BY BARBARA BUONO I didn’t have the opportunity to speak last Friday at the rally on the state house steps but if I had, I would have begun by telling the crowd of mothers with children in tow, teachers who for so many years educated and mentored my children, municipal and state workers who plow our streets, firefighters and police who keep us safe—that you are not alone —and that we do not support what amounts to an assault on the middle class.
The right to collective bargaining has been enshrined in our political and economic system since FDR signed the Wagner Act in 1935. It’s the basic principal that employers and employees should be able to sit down at a table and have a reasonable discussion about wages, benefits and workplace conditions. It’s not a radical idea. The US was one of the last developed countries to accept the right of workers to form unions. What’s radical is the latest attempt by two billionaire brothers and their Tea Party clients in the Wisconsin State House to wind the clock back to the 19th century, when most people worked 6 days per week, 12 hours per day; when there were no pensions, unemployment insurance, workplace safety laws, or health care — when people could be fired on a whim.
What happens if you eliminate collective bargaining and unions for public employees? We go back to the days when teachers could be fired for teaching controversial books or ideas–when transit workers had no recourse from dangerous workplace conditions–when local governments could fire pregnant women or unwed mothers–when states could discriminate between older and younger workers.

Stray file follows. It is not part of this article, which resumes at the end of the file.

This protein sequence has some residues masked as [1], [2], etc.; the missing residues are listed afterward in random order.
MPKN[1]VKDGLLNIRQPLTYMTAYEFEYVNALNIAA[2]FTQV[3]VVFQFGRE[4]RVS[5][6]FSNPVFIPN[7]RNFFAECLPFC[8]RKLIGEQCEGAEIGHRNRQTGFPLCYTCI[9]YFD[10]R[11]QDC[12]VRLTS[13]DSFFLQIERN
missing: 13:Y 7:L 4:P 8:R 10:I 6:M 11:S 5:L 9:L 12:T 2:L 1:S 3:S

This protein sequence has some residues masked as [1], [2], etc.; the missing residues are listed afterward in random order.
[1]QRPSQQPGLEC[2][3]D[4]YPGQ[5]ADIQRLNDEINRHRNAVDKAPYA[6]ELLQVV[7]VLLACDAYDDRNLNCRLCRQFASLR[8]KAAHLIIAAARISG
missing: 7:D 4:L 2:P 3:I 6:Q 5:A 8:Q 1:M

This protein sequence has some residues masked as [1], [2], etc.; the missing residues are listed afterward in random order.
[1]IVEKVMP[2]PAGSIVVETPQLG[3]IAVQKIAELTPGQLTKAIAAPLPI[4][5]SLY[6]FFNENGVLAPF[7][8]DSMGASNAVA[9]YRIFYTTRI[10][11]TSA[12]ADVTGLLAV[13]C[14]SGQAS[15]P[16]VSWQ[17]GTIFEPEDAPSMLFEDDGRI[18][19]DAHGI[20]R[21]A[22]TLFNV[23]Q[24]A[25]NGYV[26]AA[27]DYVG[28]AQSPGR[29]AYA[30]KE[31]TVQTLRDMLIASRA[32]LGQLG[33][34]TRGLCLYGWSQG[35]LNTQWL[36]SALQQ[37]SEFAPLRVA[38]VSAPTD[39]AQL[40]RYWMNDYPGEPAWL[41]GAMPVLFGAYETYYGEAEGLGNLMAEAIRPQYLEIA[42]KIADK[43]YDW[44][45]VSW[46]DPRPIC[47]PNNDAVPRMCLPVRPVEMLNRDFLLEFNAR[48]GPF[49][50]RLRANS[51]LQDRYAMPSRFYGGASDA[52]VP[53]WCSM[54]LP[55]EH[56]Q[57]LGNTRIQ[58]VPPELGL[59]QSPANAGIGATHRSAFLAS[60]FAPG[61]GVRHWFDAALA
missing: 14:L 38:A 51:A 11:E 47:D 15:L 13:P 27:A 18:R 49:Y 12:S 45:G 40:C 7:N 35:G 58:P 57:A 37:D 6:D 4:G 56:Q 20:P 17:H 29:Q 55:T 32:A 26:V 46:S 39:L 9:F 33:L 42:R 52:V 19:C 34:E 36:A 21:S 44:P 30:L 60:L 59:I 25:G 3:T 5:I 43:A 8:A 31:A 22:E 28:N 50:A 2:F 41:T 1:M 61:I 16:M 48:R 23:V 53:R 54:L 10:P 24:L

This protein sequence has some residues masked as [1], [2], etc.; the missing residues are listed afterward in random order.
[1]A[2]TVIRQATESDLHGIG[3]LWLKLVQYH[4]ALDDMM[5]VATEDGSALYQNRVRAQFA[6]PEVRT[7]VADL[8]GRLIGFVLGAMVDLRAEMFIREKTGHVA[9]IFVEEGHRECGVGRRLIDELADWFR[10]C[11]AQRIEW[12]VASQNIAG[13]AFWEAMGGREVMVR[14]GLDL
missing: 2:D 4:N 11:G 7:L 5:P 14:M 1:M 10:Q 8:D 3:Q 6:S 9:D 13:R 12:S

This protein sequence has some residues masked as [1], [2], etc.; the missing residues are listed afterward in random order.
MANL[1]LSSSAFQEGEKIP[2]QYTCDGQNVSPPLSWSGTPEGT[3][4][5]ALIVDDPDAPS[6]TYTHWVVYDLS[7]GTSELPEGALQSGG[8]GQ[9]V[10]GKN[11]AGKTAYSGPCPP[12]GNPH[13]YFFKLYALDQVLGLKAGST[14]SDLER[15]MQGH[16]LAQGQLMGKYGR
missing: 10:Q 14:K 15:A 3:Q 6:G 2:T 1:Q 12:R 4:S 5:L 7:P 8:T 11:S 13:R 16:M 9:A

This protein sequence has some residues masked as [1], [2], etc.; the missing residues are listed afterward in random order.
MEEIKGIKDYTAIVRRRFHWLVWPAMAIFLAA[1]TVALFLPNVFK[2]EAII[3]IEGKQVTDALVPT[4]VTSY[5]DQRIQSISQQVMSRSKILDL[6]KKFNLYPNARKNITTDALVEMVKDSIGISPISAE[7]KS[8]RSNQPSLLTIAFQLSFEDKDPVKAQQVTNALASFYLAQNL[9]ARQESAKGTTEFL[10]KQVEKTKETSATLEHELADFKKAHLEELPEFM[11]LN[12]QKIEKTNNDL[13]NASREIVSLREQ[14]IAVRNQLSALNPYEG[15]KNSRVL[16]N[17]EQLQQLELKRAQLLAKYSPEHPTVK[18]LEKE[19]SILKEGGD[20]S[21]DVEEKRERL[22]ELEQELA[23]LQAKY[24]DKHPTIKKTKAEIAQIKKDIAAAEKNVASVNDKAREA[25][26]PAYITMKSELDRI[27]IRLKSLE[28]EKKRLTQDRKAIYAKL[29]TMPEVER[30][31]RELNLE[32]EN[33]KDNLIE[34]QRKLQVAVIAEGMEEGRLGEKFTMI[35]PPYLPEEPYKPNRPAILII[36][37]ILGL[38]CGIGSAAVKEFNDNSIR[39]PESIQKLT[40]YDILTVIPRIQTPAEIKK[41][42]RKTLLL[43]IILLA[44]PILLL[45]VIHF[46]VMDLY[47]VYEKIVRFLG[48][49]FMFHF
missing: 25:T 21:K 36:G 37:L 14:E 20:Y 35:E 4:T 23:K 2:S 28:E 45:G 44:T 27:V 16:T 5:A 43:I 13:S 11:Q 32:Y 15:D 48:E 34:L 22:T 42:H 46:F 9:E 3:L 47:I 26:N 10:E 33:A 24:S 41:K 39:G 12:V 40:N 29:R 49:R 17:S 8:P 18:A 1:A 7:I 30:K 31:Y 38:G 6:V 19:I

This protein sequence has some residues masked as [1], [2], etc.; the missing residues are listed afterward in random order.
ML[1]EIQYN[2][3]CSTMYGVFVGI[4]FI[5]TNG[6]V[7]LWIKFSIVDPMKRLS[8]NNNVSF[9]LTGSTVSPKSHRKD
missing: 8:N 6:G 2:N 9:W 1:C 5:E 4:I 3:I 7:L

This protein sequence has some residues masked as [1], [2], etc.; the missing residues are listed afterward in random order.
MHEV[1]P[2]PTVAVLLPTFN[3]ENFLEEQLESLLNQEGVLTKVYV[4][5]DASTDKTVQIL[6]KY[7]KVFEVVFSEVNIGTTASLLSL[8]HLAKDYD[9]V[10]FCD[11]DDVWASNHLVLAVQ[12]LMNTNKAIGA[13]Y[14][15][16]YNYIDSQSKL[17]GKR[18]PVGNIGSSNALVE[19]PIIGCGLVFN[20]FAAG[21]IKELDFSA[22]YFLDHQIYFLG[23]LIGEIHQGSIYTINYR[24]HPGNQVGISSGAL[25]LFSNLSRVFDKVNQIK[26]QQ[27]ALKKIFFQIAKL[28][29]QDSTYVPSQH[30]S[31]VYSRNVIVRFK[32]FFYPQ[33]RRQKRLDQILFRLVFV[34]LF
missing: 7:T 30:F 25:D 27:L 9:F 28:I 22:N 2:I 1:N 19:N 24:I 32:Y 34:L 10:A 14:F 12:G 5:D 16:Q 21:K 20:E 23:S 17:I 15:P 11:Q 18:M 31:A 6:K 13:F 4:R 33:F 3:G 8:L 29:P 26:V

We know what’s really at stake here. It isn’t the state budget. The public employee unions have already agreed to Gov. Walker’s request for economic concessions. This is about eviscerating the rights of middle-class families — this is about widening the gap between the wealthy few, and the rest of us—this is about serving the misguided political agenda of two billionaire brothers who think that America owes them more–more than the considerable wealth and privilege that they already enjoy.
When Scott Walker and Chris Christie jump up and down and tell you that the teachers, child protection caseworkers, and police officers are bankrupting the state, they’re peddling a lie that just doesn’t stand up to hard scrutiny. It’s a cynical game of divide and conquer, and at the end of the day, all it does is coarsen our public debate and undermine the possibility of compromise. What it does is play on people’s fears and insecurities. It panders to our basest instincts by inciting resentment and casting blame. It is a political strategy whose guiding principle is grounded in name-calling and scapegoating; suspicion and contempt.
I believe we are better than that.
Scott Walker and Chris Christie talk tough. But a tough guy doesn’t pick on $30,000-per-year child protection caseworkers. A tough guy doesn’t tell state troopers to haul a public servant onto the stage, and then haul him back off once the governor is done yelling at him. A tough guy doesn’t play city against suburb–teachers against parent—seniors and the disabled against public employees—citizens against citizens. That’s the stuff of weakness.
It doesn’t show character. It doesn’t show leadership. And it doesn’t provide an example for our kids.
I would have told the crowd that I am proud to stand with working families today — I’m proud to stand with the dedicated teachers and child welfare workers of Wisconsin. Your struggle is our struggle, and you can count on our support.
Barbara Buono (D-Metuchen) is the State Senate Majority Leader